In the last two years, the months of November and December have been key to the market. Back in 2017, we saw the crypto market rally hard and reach all-time highs. Last year, the mood was different as the market shifted gears to mark a major low.
For Bitcoin, in 2017, the digital asset was in the highs of $19,000 and in 2018, in the lows of $4,000. A couple of years back, in 2013, a similar trend was observed. From November to mid-December, Bitcoin climbed from $200 to reach $1,000. Now, in mid-November, the crypto community is anxiously expecting a major move. But, no one is entirely sure where to, upwards or downwards.
At the time of writing this, the market is somewhat bearish. Most coins are in red and as we reported earlier, nearly $6 billion has been wiped out. But this is not a big worry for a majority of the bulls.
Such moves have not in the past stopped Bitcoin from making a full turn around and rallying. The market is almost irrational with sudden spikes and unexplainable slumps. In the weeks to come, many anticipate that the market will make a significant move upwards to mark new highs.
Bitcoin Difficulty Adjustment Could Trigger Next Bullish Phase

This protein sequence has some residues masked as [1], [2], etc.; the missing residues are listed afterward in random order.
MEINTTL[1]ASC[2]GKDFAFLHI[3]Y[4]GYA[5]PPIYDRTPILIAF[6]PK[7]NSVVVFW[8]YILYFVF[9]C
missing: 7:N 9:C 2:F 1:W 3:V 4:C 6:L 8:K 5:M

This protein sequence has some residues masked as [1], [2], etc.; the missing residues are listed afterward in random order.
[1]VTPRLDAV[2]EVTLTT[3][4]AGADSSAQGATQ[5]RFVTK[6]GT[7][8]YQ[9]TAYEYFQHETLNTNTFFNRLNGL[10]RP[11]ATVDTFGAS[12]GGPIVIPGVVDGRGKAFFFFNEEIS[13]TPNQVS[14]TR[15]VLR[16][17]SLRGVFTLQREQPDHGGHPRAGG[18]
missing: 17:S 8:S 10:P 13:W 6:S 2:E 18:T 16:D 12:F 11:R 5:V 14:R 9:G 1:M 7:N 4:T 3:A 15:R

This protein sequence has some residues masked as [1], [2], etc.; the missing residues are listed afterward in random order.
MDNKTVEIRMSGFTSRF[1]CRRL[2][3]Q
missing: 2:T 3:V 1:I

Many of the Bitcoin bulls expect a breakout in the next few weeks that sees Bitcoin retest year highs of $13,000, to mark the next major resistance. Others, however, believe the next major move will come with the next Bitcoin halving. This is now less than a year away and promises to nudge Bitcoin to new highs.
The halving although its effects expected in full in 2020, is already in play as one analyst has pointed out. Analyst PlanB has illustrated how 9 years of Bitcoin’s difficulty adjustment has affected prices.
And historically, BTC starts climbing after the difficulty is negatively adjusted. He estimates that the next Bitcoin difficulty adjustment will happen on November 21, marking the beginning of a new bullish phase.
If a bullish breakout is triggered in the coming weeks, we could see the market and Bitcoin in particular soar at an unprecedented pace fueled by its halving.